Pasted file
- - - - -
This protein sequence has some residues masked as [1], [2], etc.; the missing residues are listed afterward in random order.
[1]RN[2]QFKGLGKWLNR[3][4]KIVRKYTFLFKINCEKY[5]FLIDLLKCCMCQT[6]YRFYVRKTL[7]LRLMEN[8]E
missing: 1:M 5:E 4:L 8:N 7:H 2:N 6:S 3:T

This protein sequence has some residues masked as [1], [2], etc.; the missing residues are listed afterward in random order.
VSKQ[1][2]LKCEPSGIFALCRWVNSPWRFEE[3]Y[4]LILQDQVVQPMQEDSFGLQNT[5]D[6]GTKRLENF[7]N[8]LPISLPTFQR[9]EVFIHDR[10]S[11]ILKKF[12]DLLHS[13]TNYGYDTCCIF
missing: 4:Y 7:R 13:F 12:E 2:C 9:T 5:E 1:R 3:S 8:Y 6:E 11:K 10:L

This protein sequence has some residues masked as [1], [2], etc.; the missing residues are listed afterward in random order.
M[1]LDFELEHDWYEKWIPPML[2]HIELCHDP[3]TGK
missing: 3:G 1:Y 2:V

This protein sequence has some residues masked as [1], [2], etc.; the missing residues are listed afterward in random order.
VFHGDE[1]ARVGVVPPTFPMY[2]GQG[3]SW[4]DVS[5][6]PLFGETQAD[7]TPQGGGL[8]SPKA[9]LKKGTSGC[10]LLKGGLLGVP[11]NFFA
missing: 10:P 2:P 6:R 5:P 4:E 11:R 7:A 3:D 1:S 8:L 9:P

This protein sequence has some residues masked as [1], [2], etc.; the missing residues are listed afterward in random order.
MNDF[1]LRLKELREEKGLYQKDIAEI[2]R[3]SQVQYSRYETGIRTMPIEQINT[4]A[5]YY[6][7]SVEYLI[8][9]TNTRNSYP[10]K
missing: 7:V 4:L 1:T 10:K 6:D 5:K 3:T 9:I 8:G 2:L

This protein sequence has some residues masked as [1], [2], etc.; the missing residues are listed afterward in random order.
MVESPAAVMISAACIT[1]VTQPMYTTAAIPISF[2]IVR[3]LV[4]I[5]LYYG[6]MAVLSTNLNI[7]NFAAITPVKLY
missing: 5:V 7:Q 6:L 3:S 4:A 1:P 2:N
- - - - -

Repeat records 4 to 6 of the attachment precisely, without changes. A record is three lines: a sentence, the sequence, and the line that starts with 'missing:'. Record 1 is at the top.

This protein sequence has some residues masked as [1], [2], etc.; the missing residues are listed afterward in random order.
VFHGDE[1]ARVGVVPPTFPMY[2]GQG[3]SW[4]DVS[5][6]PLFGETQAD[7]TPQGGGL[8]SPKA[9]LKKGTSGC[10]LLKGGLLGVP[11]NFFA
missing: 10:P 2:P 6:R 5:P 4:E 11:R 7:A 3:D 1:S 8:L 9:P

This protein sequence has some residues masked as [1], [2], etc.; the missing residues are listed afterward in random order.
MNDF[1]LRLKELREEKGLYQKDIAEI[2]R[3]SQVQYSRYETGIRTMPIEQINT[4]A[5]YY[6][7]SVEYLI[8][9]TNTRNSYP[10]K
missing: 7:V 4:L 1:T 10:K 6:D 5:K 3:T 9:I 8:G 2:L

This protein sequence has some residues masked as [1], [2], etc.; the missing residues are listed afterward in random order.
MVESPAAVMISAACIT[1]VTQPMYTTAAIPISF[2]IVR[3]LV[4]I[5]LYYG[6]MAVLSTNLNI[7]NFAAITPVKLY
missing: 5:V 7:Q 6:L 3:S 4:A 1:P 2:N